Osteoporosis is a bone disease in which the mesh-like structure inside the bone becomes damaged. It literally means "porous bones."
The bone structure may be thin if either too much bone tissue has been lost or if not enough bone tissue has been made. When the internal strands
of the bone become too thin (lose density), the bones become weak and can fracture or break easily.
When a bone with osteoporosis is broken, it is called "Fragility Fracture." Though fragility fractures can occur anywhere in the body,
the most common occurrences are:
Bone Quality + Bone Density = Bone Strength
We will continually strive to assist you in reaching and maintaining bone health to help prevent fractures. If you are older than 50 and have had a fracture, or if your orthopedist feels you will benefit from a bone health evaluation, our Healthy Bones Clinic will be contacting you.
This website will serve as your guide through the journey. It will help you understand more about osteoporosis and how to minimize the risk of another fragility fracture.
Your active participation and positive attitude will help you reach your destination. Please keep this book close as your "coach" travel along.
This website will give you basic information about maintaining bone health. At no time does this information replace your provider’s advice and others. If you have questions, please call your provider
Pam Abernathy, FNP-C
AOSM Healthy Bones Clinic Coordinator
Pam has been a registered nurse in the orthopedic field for over 25 years and has been a Certified Nurse Practitioner for 17 of those years. She works closely with Dr. Mitch Frix both in the clinical and surgical setting. She is an active member of the National Osteoporosis Foundation and obtained their Fracture Liaison Service Certificate of Completion. Pam believes strongly in improving her patient’s quality of life by improving the quality of their bone health.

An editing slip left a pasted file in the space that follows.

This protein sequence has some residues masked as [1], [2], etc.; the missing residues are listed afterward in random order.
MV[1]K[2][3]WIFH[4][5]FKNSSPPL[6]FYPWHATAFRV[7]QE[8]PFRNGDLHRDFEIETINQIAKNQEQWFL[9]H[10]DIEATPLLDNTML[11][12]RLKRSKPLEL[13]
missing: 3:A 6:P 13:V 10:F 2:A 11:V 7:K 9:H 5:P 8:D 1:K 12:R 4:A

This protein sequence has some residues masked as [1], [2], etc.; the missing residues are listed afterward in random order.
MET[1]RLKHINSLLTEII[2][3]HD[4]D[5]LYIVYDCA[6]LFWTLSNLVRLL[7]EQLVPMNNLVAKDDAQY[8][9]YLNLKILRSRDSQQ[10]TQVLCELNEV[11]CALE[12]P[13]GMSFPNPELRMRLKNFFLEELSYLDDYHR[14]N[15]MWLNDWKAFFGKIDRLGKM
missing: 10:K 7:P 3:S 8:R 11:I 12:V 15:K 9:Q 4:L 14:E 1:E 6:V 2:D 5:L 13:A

Our Healthy Bones Liaisons.
The AOSM Healthy Bones Clinic is a care-coordinated, single specialty service offered by the providers of AOSM and under the leadership of Dr. Mitch Frix.
During your first visit, we will review your medical history, the history of your recent fracture, evaluate your risks for another fracture and discuss treatment options.
Questions Your Provider May Ask
Follow Up Visits
You will be scheduled for a follow-up one to three months after your initial visit. At that time, your provider will help evaluate your treatment and continue the planning process of care.
National Osteoporosis Foundation:
National Bone Health Alliance:
Associates In Orthopedics & Sports Medicine
Healthy Bones Clinic: 706-226-5533
Ask for Sabrina Jackson or Brittany Walker
Your provider will ask you questions in order to obtain a thorough and accurate medical history. In particular, you will be asked questions relating to any personal history of fracture, family history of fracture and other risks of fractures for osteoporosis. It is important to let your provider know the medications you have been taking during the last 10 years because some are known to increase an individual’s risk for low bone mass and fractures.
Your provider will give you limited physical exam with emphasis on the spine. Many fragility fractures go unnoticed by patients. Loss of height is sometimes an excellent marker for the presence of vertebral fragility fractures.
Some lab tests are specific to bone health. We will check your medical records to see if any of these have been performed in the last six months. If so, we will not repeat the tests. If not, we will need to perform the lab work.
An X-ray can help your provider determine if you have had fragility fractures of the spine.
Bone Density Scan
If the above tests indicate probable loss of bone density, we will make arrangements for you to have a bone density scan if one has not been done in the past year. This will help your provider confirm a diagnosis of osteoporosis and document the severity of bone loss.
With most types of bone density tests, a person remains fully dressed. The test usually takes less than 15 minutes. Bone density tests are non-invasive and painless. This means that no needles or instruments are placed through the skin or body. A central DXA uses very little radiation. You are actually exposed to 10 to 15 times more radiation when you fly roundtrip between New York and San Francisco.